Metropolitan “HOT WHEELS” Custom

Hot Wheels Nash

Mustangs, Camaros, and ’32 Ford roadsters come to mind when you think of hot rods and custom cars. You don’t usually think of the diminutive Nash Metropolitan, a two-seater postwar microcar so cute it looks like a poodle would be on the factory options list. In its original teal green color, this car looks more like an ice cream flavor than a muscle car. However, it was precisely this dichotomy that drew customizer Salzillo to the job.

Customizer Greg Salzillo and his friend Dave Ford took an unlikely candidate and turned it into a custom car first. That in and of itself was noteworthy. But then they saw Mattel’s team transform their custom creation into a 1/64th-scale Hot Wheels in the ultimate tribute to their very cool design. “It was in a barn in California where a bunch of guys who raced Lemons had their projects,” Salzillo explained. “It simply spoke to us. It just screams for some, you know, like, breathe and muscle to be put into it.”

The original plan was to make it into a rat rod, and you can see a lot of miniaturized rat rod aesthetic in it as if Mickey had been a rat instead of a mouse and served time in prison. It won “Best Fabrication” at its first rat rod show. Then they heard about the Legends Tour and signed up for it. “It’s quite creative and unique,” Salzillo said last year when the car was on display at SEMA. “We knew we wanted to build something completely unique, something no one had ever done before.”

The car is built on a custom 2×3 boxed chassis with coil overs all around. It is powered by a small block Chevy 305 mated to a Turbo 350 transmission and a GM 12-bolt rear end. According to Salzillo, power has increased from “30 or 40 hp” stock to “300 or so” now. They chopped the top about four inches, laid back the windshield, and then made a custom Plexiglas wraparound rear window. On the inside, the biggest differences from stock are aluminum bomber seats and custom gauges. There’s even a junior dragster parachute stuffed where the rear-mounted spare tire used to be.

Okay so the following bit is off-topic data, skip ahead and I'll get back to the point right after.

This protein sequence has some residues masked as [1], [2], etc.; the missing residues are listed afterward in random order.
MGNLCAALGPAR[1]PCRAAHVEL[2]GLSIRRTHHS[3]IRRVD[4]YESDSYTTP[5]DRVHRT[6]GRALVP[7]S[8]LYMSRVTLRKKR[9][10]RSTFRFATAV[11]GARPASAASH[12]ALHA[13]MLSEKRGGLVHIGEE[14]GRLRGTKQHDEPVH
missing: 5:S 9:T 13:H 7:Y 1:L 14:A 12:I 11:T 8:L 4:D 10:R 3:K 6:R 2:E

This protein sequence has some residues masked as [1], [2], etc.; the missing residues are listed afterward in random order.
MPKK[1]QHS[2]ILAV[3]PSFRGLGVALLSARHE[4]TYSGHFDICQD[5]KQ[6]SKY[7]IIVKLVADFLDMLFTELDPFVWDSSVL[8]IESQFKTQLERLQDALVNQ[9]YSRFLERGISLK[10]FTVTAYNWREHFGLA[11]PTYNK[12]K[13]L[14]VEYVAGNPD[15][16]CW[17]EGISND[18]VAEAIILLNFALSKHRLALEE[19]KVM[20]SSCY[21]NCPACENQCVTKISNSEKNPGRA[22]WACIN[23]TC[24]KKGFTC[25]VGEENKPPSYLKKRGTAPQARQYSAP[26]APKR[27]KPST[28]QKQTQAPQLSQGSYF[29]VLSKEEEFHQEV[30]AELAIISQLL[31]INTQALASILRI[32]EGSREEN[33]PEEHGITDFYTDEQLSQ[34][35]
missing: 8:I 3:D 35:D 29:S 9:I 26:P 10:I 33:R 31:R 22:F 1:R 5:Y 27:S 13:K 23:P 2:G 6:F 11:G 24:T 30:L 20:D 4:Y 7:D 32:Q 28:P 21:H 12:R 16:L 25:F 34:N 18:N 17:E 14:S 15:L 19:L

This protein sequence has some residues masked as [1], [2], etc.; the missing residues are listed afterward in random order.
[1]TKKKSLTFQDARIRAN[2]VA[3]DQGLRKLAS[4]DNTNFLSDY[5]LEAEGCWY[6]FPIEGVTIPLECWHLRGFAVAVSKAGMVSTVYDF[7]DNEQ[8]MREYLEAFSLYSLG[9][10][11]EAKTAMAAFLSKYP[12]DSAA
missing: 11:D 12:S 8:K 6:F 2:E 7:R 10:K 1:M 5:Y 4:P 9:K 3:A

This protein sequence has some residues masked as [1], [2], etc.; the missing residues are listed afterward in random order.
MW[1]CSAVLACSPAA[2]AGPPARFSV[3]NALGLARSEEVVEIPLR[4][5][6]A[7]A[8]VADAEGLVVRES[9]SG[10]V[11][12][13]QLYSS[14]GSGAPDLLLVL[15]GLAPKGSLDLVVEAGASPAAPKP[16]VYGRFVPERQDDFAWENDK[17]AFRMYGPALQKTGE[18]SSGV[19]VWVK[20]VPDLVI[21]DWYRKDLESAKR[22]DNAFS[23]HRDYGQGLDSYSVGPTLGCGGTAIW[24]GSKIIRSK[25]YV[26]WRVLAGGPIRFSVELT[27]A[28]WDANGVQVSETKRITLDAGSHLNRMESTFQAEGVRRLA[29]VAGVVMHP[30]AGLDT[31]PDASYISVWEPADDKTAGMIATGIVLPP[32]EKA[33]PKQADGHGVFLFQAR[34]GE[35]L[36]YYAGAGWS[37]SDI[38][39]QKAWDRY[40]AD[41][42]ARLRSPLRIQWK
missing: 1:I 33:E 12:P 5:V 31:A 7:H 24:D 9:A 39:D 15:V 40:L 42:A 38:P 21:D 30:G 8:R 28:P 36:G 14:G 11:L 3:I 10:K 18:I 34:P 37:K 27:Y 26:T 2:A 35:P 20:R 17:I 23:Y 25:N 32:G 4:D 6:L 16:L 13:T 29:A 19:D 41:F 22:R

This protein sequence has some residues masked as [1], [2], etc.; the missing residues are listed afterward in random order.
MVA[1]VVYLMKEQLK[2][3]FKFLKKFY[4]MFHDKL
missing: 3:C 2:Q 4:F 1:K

But it’s the wheels that really stand out. “I wanted to go extreme and really cartoony with this one and just have fun with it.” So that’s why we brought these wheels out; we wanted to show them off.”

Salzillo decided to take it on the Hot Wheels Legends Tour, a cross-country parade of customs, with one of them being chosen to become a real Hot Wheels 1/64th die-cast model. But how does Hot Wheels decide who wins? “We look at three things,” Ted Wu, design team leader at Hot Wheels, explained. “We’ve made over 25,000 cars in our 52 years, so we’re looking for something truly new and unique.” The second factor is genuineness. We want the car to resemble a Hot Wheels vehicle. We really want someone to say, “Wait a minute, that’s a Hot Wheels.” Finally, there’s the garage spirit. We want something that is built rather than purchased. We appreciate the fact that the people who attend these shows are genuinely interested in their automobiles. They’re builders, and each vehicle has a unique story.”

The task of converting a full-sized car – or, in this case, a small full-sized car – into a 1/64th-scale replica that can be replicated in the thousands follows. “As soon as I heard that the Nash had won, I went looking for some pictures,” said Hot Wheels sculptor Manson Cheung. “The first thing I had to do was get images of a standard Nash Metropolitan and see what they had changed in their customization of the car.” “Once I discovered that I began modeling it.”

Cheung “sculpts” using a computer. “I use a 3D digital sculpting device to help me sculpt these cars,” Cheung explained. “It’s made of virtual clay.” Virtually, I can feel the clay on the screen. I can feel the shape in the same way that a true car sculptor would feel the clay. It was a simple transition from analog to digital sculpting.” Then he had to disassemble it.

“As you may know, Hot Wheels are made up of four parts: the body, the window, the interior, and the chassis. The most enjoyable part was figuring out which parts go where and where the color breaks should be. Because of the car’s unique pattern, the color breaks were necessary to bring out the color of the car. The white break and the teal of the Nash.” “This little car has taken me on a wild ride,” Salzillo said. “You never know where it’ll go or what it’ll do, but it has its own little life.” And now we’re overjoyed to be able to share an actual Hot Wheels with the rest of the world.”

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